US 4347807 A
A cat condominium which is constructed out of a rigid material such as wood, particle board, pressed wood, metal or the like which is rigid in erected form and collapsible for shipping and storage without the use of hinges or hardware.
1. A method of making a cat condominium comprising:
a. placing four panels on a work surface, said four panels being aligned side by side in a horizontal plane,
b. placing a continuous piece of carpet over said four panels and attaching said carpet to said panels,
c. erecting said four panels to form a box-shaped structure,
d. inserting rigid shelf members in a spaced relationship within said erected four panels, so as to form compartments, thereby forming a rigid cat condominium.
2. A method of making a cat condominium as described in claim 1, wherein said panels are spaced from each other by a distance equal to the thickness of said panels.
3. A collapsible and erectable cat condominium comprising four rectangular wall panels, a carpet attached to one face of each panel with said panels being laid out in a row and spaced from one another by a distance equal to their thickness, said carpet extending from the panel at one end of the row and projecting beyond the last panel of the row a distance equal to the uncovered portion of said panel at one end of said row plus an amount equal to the thickness of a panel whereby the panels and attached carpet can be folded into an erected condition to form a box-like body, said projecting portion of the carpet being attached to the uncovered portion of the face of the panel that was at said one end of the row,
a bottom member and a top member supported within said body so as to define a compartment and a cat accommodating aperture in one panel for providing access to said compartment.
4. A cat condominium as described in claim 3, whereby means are provided for mounting shelves, said shelf mounting means being attached to at least one of said panels.
5. A cat condominium as described in claim 4, said shelf mounting means is attached to opposing panels, and a shelf having one side carpeted, said shelf being mounted on said shelf mounting means.
6. A cat condominium as described in claim 5, wherein:
said mounting means comprises a plurality of ledges connected to opposing panels of said cat condominium,
a plurality of shelves,
each shelf being mounted on a respective pair of ledges,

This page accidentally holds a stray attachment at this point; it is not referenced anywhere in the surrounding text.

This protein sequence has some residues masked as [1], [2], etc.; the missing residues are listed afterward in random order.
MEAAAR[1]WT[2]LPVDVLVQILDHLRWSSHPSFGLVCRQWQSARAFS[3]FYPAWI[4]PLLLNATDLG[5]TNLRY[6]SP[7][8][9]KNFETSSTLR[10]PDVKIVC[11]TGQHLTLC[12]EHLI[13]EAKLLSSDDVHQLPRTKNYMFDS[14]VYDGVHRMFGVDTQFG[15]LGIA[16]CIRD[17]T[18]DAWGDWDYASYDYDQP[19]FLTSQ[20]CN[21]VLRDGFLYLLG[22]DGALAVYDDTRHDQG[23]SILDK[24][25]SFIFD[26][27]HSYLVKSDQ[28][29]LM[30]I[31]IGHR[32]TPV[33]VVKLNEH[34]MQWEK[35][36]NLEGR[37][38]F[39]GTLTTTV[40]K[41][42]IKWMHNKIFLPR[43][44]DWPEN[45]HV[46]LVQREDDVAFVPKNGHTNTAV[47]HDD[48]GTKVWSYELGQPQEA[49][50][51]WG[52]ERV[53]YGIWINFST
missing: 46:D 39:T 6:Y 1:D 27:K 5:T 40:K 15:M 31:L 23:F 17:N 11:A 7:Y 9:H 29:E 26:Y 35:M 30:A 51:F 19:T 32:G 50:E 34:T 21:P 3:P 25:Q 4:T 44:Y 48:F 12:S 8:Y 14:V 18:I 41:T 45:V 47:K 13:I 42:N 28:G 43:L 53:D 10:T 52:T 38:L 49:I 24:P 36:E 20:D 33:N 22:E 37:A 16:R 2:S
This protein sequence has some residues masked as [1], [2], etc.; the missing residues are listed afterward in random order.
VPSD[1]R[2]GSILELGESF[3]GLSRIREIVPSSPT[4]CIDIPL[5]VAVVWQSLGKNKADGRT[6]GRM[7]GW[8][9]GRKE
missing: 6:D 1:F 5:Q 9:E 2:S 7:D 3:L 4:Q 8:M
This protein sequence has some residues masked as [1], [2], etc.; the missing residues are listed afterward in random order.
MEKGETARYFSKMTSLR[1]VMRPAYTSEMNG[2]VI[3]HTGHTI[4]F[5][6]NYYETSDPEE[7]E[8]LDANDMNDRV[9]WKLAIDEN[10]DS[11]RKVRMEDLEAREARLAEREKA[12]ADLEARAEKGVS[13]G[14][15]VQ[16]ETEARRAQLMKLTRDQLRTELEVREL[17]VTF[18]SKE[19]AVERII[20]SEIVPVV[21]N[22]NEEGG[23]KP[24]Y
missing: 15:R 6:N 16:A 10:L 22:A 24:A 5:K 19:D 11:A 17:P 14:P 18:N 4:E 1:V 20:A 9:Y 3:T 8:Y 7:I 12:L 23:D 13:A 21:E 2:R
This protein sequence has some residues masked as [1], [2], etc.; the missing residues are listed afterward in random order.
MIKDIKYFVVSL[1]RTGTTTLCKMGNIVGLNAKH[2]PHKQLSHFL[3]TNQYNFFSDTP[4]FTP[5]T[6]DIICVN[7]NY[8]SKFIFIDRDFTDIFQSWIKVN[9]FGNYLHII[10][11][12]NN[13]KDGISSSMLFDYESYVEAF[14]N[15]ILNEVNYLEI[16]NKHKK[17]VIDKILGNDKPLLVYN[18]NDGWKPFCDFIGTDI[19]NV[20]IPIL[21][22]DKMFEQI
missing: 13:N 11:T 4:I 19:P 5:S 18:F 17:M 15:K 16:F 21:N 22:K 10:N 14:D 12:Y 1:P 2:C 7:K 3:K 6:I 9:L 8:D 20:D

said plurality of shelves forming a plurality of compartments.
7. A cat condominium as described in claim 6, but further characterized by having a plurality of openings in one of said panels providing entrances for cats and kittens to climb into and out of said cat condominium.
8. A method for manufacturing a cat condominium comprising:
cutting four panels,
cutting holes in one of the panels for cats to climb,
attaching mounting means to a pair of said panels,
placing said panels in a straight line on a work surface, said panels being spaced apart one from another,
a piece of carpeting placed on said four panels, and
means for attaching said carpet to said panels, making a plurality of shelves, erecting said panels and with said attached carpet, and inserting said plurality of shelves within said panels, whereby a rigid cat condominium is formed without attaching said panels to each other.
9. A cat condominium as claimed in claim 8 and at least one of said shelves having a cut-out at one of its corners so as to provide for access between adjacent compartments.
10. A collapsible and erectable cat condominium comprising four rectangular equi-dimensioned wall panels, a carpet attached to one face of each panel with said panels being laid out in a row and spaced from one another by a distance equal to their thickness, said carpet extending from the middle of the panel at one end of the row and projecting beyond the last panel of the row a distance equal to one half the width of said last panel plus an amount equal to the thickness of a panel whereby the panels and attached carpet can be folded into an erected condition to form a box-like body, said projecting portion of the carpet being attached to the uncovered portion of the face of the panel that was at said one end of the row,
a bottom, a plurality of shelves and a top supported within said body so as to define a plurality of superposed compartments and a row of superposed cat accommodating apertures in one panel for providing access to the compartments.
Referring to FIG. 1. Panels 11, 12, 13, 14 are all of equal length and width and when erected form a square condominium. However, panels 11 and 13 may be of equal size and of different widths than panels 12 and 14 which are also of equal size and thus, a rectangular condominium is formed.
Mounting means 21, 22, 23, and 24 are attached to panel 12 and mounting means 26, 27, 28, and 29 are attached to panel 14. The mounting means 21, 22, 23, 24, 26, 27, 28 and 29 are ledges in the preferred embodiment but may also be cut-outs to receive part of the shelf to support same and are half-inch thick by 3/4 inch wide and about 8 inches long.
Shelf 31 forms the bottom of the completed cat condominium and shelves 33 and 37 form the floors of the second and third compartments, respectively. Shelf 39 forms the top of the completed unit. Each of the shelves 31, 33, 37, and 39 is covered with carpet so as to provide a carpeted floor for the cat's compartment as is customarily provided for in cat condominiums.
Entrances which are shown as round holes but may be of other shapes, such as square, and bearing numerals 41, 42, and 43 are provided for the cat to climb in and out of the front of the unit.